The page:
Victor and Konrad are the twin brothers Frankenstein. They are nearly inseparable. Growing up, their lives are filled with imaginary adventures...until the day their adventures turn all too real. They stumble upon The Dark Library, and secret books of alchemy and ancient remedies are discovered. Father forbids that they ever enter the room again, but this only peaks Victor's curiosity more. When Konrad falls gravely ill, Victor is not be satisfied with the various doctors his parents have called in to help. He is drawn back to The Dark Library where he uncovers an ancient formula for the Elixir of Life. Elizabeth, Henry, and Victor immediately set out to find assistance in a man who was once known for his alchemical works to help create the formula.Determination and the unthinkable outcome of losing his brother spur Victor on in the quest for the three ingredients that will save Konrads life. After scaling the highest trees in the Strumwald, diving into the deepest lake caves, and sacrificing one’s own body part, the three fearless friends risk their lives to save another.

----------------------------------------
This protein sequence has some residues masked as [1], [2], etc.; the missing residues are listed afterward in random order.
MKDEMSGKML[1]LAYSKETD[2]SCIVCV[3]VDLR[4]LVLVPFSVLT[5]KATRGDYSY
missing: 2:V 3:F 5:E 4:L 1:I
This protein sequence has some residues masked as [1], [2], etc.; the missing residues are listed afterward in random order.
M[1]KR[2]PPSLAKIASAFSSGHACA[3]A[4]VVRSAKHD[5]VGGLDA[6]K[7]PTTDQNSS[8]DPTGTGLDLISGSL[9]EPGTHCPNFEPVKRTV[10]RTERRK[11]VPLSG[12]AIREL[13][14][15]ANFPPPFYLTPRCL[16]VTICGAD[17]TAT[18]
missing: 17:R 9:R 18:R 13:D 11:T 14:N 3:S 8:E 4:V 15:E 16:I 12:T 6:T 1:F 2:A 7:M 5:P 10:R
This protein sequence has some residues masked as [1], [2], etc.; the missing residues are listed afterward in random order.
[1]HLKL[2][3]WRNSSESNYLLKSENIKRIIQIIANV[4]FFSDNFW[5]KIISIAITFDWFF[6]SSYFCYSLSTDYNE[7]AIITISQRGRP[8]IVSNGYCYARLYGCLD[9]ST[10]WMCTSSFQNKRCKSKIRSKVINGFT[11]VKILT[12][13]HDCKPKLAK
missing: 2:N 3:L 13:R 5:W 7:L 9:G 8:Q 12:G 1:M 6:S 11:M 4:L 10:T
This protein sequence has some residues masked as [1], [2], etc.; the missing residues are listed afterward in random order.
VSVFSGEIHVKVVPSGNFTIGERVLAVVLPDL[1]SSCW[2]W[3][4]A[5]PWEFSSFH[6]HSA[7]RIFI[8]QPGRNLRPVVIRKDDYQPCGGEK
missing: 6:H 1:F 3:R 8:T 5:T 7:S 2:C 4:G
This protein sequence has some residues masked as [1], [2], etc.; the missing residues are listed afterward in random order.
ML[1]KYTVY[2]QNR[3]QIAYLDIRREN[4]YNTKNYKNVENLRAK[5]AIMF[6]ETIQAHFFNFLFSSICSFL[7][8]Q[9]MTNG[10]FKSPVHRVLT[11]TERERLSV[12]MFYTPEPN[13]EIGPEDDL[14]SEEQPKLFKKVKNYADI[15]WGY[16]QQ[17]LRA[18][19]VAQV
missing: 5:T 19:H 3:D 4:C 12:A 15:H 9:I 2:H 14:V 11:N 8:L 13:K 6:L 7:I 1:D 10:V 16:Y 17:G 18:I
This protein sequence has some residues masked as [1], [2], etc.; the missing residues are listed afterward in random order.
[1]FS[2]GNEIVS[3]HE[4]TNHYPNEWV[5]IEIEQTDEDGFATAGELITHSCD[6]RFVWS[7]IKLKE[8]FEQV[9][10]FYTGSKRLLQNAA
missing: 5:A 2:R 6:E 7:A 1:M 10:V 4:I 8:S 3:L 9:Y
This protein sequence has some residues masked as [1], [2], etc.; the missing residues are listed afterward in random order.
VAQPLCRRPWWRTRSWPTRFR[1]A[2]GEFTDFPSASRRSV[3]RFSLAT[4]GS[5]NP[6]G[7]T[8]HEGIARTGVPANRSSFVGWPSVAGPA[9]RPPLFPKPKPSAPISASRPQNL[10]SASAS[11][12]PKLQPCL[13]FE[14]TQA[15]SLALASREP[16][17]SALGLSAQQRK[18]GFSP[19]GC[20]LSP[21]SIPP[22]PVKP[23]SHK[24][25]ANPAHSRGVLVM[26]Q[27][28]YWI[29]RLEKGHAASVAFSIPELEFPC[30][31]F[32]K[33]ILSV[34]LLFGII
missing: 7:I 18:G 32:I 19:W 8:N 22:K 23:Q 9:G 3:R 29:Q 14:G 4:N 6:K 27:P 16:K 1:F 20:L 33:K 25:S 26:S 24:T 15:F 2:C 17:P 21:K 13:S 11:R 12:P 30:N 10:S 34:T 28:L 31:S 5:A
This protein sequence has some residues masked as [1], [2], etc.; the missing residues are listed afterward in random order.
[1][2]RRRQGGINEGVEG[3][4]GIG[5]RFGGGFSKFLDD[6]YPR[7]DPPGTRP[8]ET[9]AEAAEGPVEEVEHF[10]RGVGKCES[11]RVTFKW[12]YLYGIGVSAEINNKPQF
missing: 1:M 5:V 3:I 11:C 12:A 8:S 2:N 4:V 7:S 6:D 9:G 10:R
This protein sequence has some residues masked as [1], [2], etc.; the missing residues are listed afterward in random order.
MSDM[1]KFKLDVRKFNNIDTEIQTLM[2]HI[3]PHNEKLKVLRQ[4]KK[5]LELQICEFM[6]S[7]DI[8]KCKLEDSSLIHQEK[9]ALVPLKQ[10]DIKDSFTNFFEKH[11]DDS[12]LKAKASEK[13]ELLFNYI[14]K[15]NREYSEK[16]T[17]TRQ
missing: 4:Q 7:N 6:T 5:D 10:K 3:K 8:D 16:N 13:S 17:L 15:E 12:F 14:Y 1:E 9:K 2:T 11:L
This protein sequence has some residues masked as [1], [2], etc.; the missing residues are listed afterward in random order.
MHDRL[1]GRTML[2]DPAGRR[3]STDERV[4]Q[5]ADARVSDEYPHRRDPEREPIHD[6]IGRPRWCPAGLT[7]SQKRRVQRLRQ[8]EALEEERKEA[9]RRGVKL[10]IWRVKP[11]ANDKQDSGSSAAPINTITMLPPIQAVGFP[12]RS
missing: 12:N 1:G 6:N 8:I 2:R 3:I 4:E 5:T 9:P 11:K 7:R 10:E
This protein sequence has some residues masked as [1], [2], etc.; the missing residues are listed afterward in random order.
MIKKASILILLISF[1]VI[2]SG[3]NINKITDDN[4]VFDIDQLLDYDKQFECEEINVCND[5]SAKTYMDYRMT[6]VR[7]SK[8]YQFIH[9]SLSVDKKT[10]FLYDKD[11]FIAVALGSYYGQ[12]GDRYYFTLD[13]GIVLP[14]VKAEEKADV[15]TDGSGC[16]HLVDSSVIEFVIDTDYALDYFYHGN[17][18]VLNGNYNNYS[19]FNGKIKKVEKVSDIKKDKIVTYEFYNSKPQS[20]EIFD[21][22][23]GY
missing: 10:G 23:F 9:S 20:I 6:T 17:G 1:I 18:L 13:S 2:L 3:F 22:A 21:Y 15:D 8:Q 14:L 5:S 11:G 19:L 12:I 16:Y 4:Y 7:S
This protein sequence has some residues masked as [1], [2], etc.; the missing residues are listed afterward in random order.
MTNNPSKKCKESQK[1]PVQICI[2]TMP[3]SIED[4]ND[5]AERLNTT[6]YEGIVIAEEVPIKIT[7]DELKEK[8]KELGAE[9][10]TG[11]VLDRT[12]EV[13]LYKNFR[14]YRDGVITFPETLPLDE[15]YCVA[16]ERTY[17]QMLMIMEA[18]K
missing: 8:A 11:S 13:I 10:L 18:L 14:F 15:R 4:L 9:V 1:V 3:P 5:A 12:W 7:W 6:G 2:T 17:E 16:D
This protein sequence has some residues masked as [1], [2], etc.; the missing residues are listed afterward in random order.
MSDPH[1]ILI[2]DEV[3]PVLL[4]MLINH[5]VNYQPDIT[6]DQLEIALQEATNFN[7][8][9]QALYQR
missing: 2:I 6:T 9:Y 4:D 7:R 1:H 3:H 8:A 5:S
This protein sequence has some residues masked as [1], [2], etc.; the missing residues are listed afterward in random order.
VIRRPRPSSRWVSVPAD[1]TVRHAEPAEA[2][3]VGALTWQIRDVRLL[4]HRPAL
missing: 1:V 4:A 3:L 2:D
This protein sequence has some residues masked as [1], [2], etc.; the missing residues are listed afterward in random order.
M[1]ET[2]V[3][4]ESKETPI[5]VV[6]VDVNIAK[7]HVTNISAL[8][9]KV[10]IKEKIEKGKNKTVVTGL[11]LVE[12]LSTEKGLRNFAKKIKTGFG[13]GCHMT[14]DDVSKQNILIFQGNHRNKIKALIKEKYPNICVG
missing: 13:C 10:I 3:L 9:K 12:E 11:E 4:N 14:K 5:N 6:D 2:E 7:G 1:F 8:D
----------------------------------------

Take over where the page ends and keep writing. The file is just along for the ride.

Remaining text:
What an amazing book and an amazing author! I went into this book thinking that it was going to be like a Frankenstein movie, you know, "It's alive!" (in my best Frankenstein movie voice) and all that. But this was a very refreshing and adventurous story of a young man of sixteen who seeks out alchemy to help his sick and dying twin brother. A very refreshing take on an old classic.
The author had a way of telling this story so well that you would believe that you were the one actually living it, and the way he used the dialect made you actually hear the accents as you were reading.
The characters were quite likable, and I found myself feeling pity for Polidori, the crippled apothecary. I did cry a few light tears while reading this, which was unexpected, to say the least, and the outcome of this book was not expected, however, at the same time, it was. The backdrop of the story was incredible, I have always been fascinated with Geneva and it's history for some reason.
When reading this, I found myself amazed with Victor, the younger of the twins. He had such strength and passion for what he was setting out to do that I think drove the other characters, Elizabeth and Henry. And Elizabeth was not the squeamish, ordinary type of girl you find in historical novels, which was refreshing.
I cannot wait to read the second book in the series, Such Wicked Intent, to see what is in store for Victor and Elizabeth.